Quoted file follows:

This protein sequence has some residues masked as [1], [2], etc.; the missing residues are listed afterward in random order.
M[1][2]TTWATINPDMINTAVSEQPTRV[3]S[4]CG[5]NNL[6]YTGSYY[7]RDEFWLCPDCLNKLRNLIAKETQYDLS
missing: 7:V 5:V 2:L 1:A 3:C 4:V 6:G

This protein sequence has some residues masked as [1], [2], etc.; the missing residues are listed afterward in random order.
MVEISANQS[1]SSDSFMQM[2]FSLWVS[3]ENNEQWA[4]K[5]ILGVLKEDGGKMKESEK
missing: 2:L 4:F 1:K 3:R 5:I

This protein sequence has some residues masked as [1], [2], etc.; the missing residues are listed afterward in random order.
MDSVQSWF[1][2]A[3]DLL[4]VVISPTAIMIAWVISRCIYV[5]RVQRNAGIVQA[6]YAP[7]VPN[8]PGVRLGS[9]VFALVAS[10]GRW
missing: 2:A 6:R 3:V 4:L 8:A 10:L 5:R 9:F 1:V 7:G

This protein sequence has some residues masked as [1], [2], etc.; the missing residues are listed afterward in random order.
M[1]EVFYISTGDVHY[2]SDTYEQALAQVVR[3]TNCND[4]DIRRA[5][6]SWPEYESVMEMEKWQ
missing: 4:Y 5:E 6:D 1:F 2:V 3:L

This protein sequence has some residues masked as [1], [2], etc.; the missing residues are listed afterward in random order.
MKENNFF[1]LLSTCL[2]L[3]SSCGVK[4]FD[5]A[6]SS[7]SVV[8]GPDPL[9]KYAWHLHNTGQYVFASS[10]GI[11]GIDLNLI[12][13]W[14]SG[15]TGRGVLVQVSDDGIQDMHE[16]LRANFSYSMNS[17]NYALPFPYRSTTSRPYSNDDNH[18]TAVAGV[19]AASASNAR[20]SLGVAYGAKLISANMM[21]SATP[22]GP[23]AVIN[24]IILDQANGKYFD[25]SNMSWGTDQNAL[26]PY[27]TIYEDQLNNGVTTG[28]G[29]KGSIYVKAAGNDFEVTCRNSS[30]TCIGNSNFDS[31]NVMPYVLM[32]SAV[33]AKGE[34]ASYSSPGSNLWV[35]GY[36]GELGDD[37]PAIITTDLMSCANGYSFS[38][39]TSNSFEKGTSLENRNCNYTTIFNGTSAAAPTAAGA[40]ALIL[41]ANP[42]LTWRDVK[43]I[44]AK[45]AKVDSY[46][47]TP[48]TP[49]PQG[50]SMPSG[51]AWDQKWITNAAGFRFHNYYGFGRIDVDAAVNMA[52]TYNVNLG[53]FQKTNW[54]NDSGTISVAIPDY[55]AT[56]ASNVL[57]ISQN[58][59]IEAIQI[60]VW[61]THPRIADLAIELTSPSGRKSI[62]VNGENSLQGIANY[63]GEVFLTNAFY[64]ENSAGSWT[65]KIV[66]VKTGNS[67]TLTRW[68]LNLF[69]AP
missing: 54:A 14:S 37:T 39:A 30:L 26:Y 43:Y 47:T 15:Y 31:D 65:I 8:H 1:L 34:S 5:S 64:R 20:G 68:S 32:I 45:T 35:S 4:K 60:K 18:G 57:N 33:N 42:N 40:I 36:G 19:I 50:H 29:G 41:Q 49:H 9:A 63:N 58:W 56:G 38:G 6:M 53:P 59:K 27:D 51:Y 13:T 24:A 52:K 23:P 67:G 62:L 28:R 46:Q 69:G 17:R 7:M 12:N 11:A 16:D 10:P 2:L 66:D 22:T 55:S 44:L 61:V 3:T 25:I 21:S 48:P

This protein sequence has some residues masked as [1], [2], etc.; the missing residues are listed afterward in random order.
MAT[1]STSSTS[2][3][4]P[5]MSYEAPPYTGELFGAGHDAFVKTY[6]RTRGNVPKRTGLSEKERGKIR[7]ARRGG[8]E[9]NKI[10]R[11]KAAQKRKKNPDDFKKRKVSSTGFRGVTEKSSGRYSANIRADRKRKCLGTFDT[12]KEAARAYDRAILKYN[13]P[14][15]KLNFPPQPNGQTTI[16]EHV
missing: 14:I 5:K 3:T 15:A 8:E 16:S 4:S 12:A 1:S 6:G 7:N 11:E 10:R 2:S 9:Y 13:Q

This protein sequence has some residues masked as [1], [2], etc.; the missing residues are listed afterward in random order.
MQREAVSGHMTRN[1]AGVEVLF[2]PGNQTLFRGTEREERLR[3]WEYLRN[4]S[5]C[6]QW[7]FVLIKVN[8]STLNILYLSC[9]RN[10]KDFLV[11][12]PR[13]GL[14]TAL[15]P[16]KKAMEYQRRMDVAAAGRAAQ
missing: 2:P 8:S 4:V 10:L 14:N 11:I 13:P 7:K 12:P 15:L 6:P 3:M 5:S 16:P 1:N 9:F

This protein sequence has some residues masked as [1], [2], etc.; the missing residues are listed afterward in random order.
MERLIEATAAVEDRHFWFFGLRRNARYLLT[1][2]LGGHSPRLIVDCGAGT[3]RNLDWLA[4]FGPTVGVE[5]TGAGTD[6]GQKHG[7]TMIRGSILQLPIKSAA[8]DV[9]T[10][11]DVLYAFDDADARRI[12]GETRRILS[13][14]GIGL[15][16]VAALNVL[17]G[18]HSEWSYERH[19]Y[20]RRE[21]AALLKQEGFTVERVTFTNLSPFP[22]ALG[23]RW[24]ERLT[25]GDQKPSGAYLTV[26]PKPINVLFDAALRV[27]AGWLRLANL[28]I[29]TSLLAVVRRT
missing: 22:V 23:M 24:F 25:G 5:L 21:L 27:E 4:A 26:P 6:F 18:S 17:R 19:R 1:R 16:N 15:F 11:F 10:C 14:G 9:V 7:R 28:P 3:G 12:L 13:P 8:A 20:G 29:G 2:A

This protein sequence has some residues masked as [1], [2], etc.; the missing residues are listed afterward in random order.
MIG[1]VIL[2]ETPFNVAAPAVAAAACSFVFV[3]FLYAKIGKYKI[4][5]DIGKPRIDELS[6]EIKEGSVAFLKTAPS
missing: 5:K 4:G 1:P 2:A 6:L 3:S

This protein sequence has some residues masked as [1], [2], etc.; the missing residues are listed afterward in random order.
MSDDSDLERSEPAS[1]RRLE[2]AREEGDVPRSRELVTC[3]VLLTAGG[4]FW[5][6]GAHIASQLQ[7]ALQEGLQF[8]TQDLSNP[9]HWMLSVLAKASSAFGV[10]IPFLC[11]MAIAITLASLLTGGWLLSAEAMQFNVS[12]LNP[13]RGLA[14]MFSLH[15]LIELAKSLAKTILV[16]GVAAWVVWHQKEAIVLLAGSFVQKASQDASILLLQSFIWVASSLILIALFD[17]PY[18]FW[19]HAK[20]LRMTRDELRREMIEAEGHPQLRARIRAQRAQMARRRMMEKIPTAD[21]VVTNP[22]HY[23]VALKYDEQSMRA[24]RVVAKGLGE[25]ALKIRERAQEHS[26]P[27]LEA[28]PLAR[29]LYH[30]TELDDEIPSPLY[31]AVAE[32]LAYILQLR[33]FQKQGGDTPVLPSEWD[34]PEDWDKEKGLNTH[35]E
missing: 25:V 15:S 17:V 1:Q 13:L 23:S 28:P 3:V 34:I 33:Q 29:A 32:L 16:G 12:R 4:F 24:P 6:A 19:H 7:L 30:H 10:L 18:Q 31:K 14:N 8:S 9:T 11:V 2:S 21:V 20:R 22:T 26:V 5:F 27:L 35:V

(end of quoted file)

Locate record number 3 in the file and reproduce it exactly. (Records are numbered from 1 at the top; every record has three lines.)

This protein sequence has some residues masked as [1], [2], etc.; the missing residues are listed afterward in random order.
MDSVQSWF[1][2]A[3]DLL[4]VVISPTAIMIAWVISRCIYV[5]RVQRNAGIVQA[6]YAP[7]VPN[8]PGVRLGS[9]VFALVAS[10]GRW
missing: 2:A 6:R 3:V 4:L 8:A 10:L 5:R 9:F 1:V 7:G